President Barack Obama yesterday campaigned for immigration legislation from the White House in advance of the Senate test vote on the bill that is asking for over $30 billion of additional security measures at the US-Mexico border and offers a chance at citizenship for the millions of undocumented immigrants who are currently living in the United States.
Conservative critics of the bill, who are vastly outnumbered by supporters, have nonetheless been attacking without respite in electronic appeals and speeches. “It will encourage more illegal immigration and must be stopped,” says Senator Ted Cruz, who has been urging his supporters to get in touch with their own senators and beg them not to oppose the measure.
Following three weeks of heated debate, the end game appears to be close at hand in the US Senate in what is the most ambitious effort to overhaul the country’s immigration system for several decades. Supporters are increasingly confident that they have over 60 votes necessary to get the measure over one of the most important hurdles toward passing the Senate by the end of the week.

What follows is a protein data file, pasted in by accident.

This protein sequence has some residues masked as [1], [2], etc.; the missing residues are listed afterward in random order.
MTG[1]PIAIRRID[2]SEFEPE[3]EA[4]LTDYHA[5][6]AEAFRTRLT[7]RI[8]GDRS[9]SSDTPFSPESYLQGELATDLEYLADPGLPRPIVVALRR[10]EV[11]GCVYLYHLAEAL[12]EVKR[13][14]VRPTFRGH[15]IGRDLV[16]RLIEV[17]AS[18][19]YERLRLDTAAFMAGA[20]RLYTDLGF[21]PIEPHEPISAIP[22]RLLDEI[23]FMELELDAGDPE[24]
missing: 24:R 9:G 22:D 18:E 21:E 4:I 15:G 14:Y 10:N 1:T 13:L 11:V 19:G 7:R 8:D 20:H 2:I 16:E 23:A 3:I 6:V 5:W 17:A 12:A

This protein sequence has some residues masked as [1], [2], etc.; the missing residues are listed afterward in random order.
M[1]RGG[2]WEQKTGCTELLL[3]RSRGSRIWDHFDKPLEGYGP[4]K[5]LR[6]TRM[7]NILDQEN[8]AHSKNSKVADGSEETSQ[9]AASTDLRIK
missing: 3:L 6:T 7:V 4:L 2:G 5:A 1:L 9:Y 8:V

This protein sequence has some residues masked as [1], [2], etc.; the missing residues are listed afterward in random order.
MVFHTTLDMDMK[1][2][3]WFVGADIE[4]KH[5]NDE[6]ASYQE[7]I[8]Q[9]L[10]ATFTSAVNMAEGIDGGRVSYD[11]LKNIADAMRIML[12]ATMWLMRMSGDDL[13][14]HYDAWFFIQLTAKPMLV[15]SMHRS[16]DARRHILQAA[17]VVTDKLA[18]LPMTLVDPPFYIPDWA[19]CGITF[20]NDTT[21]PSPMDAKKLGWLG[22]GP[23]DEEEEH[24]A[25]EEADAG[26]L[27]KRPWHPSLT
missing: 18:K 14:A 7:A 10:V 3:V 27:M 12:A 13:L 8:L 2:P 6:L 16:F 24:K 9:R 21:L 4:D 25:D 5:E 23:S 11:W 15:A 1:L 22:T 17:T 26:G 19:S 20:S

While Democrats are united on the issue, that is not the case with Republicans, however; a fact demonstrated by the divide between potential 2016 Presidential candidates. Senator Marco Rubio is very much in favor of the bill, but Senators Cruz and Paul are most assuredly not. Passing the Senate would see the US immigration bill sent to the House of Representatives.